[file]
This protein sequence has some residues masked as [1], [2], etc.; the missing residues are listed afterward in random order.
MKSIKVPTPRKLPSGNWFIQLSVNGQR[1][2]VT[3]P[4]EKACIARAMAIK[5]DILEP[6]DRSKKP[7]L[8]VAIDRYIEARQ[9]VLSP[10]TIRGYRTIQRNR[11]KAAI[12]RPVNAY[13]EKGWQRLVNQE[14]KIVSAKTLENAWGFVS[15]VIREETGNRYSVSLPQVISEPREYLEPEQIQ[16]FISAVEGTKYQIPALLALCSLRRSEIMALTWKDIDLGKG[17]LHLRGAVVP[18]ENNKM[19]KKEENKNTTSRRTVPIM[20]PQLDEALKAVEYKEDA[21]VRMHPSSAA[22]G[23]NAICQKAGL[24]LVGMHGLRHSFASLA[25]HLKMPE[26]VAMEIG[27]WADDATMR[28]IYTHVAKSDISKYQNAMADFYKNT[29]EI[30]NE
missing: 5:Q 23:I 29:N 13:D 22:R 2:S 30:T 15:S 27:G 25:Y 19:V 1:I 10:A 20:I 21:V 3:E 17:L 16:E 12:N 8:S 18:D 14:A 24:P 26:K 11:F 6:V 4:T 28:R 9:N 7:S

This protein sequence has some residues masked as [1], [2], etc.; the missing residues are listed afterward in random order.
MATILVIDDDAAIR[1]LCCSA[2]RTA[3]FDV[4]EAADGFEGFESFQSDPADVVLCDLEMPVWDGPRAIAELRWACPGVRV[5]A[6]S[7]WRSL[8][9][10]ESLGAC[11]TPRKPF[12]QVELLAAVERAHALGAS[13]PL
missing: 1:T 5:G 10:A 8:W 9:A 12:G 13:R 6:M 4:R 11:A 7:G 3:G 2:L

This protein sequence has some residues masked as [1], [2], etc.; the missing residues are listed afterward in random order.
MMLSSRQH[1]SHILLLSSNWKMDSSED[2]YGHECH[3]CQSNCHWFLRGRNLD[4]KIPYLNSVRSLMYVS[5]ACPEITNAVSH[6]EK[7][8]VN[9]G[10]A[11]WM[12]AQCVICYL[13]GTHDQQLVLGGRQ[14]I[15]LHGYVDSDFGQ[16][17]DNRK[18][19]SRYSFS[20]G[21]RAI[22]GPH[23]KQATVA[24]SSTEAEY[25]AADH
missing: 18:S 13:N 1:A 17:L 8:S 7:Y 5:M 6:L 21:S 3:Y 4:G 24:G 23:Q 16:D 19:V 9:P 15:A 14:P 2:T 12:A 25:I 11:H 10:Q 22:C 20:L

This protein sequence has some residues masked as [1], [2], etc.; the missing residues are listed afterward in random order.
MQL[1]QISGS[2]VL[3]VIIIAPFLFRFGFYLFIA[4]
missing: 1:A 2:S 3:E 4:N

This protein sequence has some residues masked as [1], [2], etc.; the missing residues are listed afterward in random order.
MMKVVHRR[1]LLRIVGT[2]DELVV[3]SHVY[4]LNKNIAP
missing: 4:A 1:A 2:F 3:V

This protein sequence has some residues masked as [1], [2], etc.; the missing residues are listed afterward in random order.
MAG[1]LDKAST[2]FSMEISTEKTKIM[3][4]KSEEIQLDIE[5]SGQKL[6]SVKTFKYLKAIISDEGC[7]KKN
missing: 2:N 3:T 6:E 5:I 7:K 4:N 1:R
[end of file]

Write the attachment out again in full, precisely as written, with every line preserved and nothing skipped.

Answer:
This protein sequence has some residues masked as [1], [2], etc.; the missing residues are listed afterward in random order.
MKSIKVPTPRKLPSGNWFIQLSVNGQR[1][2]VT[3]P[4]EKACIARAMAIK[5]DILEP[6]DRSKKP[7]L[8]VAIDRYIEARQ[9]VLSP[10]TIRGYRTIQRNR[11]KAAI[12]RPVNAY[13]EKGWQRLVNQE[14]KIVSAKTLENAWGFVS[15]VIREETGNRYSVSLPQVISEPREYLEPEQIQ[16]FISAVEGTKYQIPALLALCSLRRSEIMALTWKDIDLGKG[17]LHLRGAVVP[18]ENNKM[19]KKEENKNTTSRRTVPIM[20]PQLDEALKAVEYKEDA[21]VRMHPSSAA[22]G[23]NAICQKAGL[24]LVGMHGLRHSFASLA[25]HLKMPE[26]VAMEIG[27]WADDATMR[28]IYTHVAKSDISKYQNAMADFYKNT[29]EI[30]NE
missing: 5:Q 23:I 29:N 13:D 22:R 2:S 30:T 15:S 27:G 25:Y 19:V 1:I 10:A 20:I 21:V 3:E 17:L 16:E 12:N 8:S 18:D 14:A 24:P 26:K 11:F 6:V 4:T 28:R 9:N 7:S

This protein sequence has some residues masked as [1], [2], etc.; the missing residues are listed afterward in random order.
MATILVIDDDAAIR[1]LCCSA[2]RTA[3]FDV[4]EAADGFEGFESFQSDPADVVLCDLEMPVWDGPRAIAELRWACPGVRV[5]A[6]S[7]WRSL[8][9][10]ESLGAC[11]TPRKPF[12]QVELLAAVERAHALGAS[13]PL
missing: 1:T 5:G 10:A 8:W 9:A 12:G 13:R 6:M 4:R 11:A 7:G 3:G 2:L

This protein sequence has some residues masked as [1], [2], etc.; the missing residues are listed afterward in random order.
MMLSSRQH[1]SHILLLSSNWKMDSSED[2]YGHECH[3]CQSNCHWFLRGRNLD[4]KIPYLNSVRSLMYVS[5]ACPEITNAVSH[6]EK[7][8]VN[9]G[10]A[11]WM[12]AQCVICYL[13]GTHDQQLVLGGRQ[14]I[15]LHGYVDSDFGQ[16][17]DNRK[18][19]SRYSFS[20]G[21]RAI[22]GPH[23]KQATVA[24]SSTEAEY[25]AADH
missing: 18:S 13:N 1:A 17:L 8:S 7:Y 5:M 6:L 21:S 3:Y 4:G 24:G 23:Q 16:D 19:V 9:P 15:A 14:P 2:T 12:A 25:I 11:H 10:Q 22:C 20:L

This protein sequence has some residues masked as [1], [2], etc.; the missing residues are listed afterward in random order.
MQL[1]QISGS[2]VL[3]VIIIAPFLFRFGFYLFIA[4]
missing: 1:A 2:S 3:E 4:N

This protein sequence has some residues masked as [1], [2], etc.; the missing residues are listed afterward in random order.
MMKVVHRR[1]LLRIVGT[2]DELVV[3]SHVY[4]LNKNIAP
missing: 4:A 1:A 2:F 3:V

This protein sequence has some residues masked as [1], [2], etc.; the missing residues are listed afterward in random order.
MAG[1]LDKAST[2]FSMEISTEKTKIM[3][4]KSEEIQLDIE[5]SGQKL[6]SVKTFKYLKAIISDEGC[7]KKN
missing: 2:N 3:T 6:E 5:I 7:K 4:N 1:R